Metadata: Authors, contributors, version, imported ontologies, license, link to previous version, link to the latest version.
Abstract: small summary of your ontology in 2 lines. I recommend pointing to the owl file here as well.
Table of contents of your html document.
Introduction: provide context to the ontology. What are its goals and the benefits of using it?.
Namespace declarations: Namespace URIs of all the vocabularies used within the document (this could be found at the end as well).
Overview of classes and properties: Very small section with the list of tables and properties of the ontology, for making the navigation easier to the reader.
Description: Diagram of the ontology concepts, relationships and how they are related to each other. Usage examples might help clarifying things as well.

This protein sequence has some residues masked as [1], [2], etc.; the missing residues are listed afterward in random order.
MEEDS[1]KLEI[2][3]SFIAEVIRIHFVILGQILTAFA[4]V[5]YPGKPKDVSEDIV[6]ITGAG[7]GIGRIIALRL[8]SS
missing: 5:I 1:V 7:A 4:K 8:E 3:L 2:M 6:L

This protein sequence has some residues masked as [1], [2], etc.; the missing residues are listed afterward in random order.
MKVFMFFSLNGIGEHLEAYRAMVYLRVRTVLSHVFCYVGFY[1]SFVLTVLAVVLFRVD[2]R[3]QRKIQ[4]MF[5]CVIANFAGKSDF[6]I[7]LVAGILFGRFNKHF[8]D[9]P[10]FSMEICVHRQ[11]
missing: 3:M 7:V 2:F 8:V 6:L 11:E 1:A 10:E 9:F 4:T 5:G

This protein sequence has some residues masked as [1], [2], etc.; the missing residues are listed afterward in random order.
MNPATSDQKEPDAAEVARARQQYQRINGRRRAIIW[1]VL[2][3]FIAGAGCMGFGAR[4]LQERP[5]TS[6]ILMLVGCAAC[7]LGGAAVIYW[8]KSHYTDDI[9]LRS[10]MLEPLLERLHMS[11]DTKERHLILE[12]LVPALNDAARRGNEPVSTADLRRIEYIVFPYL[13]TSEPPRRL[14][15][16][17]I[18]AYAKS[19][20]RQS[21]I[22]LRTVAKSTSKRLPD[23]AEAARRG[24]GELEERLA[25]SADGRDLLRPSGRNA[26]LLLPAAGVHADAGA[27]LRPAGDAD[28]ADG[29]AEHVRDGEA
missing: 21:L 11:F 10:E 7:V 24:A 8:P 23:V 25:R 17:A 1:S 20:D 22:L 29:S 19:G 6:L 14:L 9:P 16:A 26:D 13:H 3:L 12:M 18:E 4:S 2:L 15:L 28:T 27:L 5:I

Cross reference section: this is the section automatically generated by the tools covered above. Just copy what they generated J
Acknowledgements, specially remember to include the developers of the tools you have used.
Want to see some examples? Check PROV (W3C), some commonly used vocabularies like foaf or Dublin Core (which cover the points listed above with their own structure) or some of the ontologies I’ve been publishing, like p-plan or wf-motifs. Note that the order in which the points of the list appear is not mandatory. Modify it in order to make your ontology easier to use to the final user!
A scientific workflow can be defined as the computational steps required for executing an in silico experiment. Scientific workflows are similar to laboratory protocols. The only difference between them is that in scientific workflows scientists run their simulations with a computer instead of in a laboratory. These kinds of workflows are becoming increasingly important for three reasons: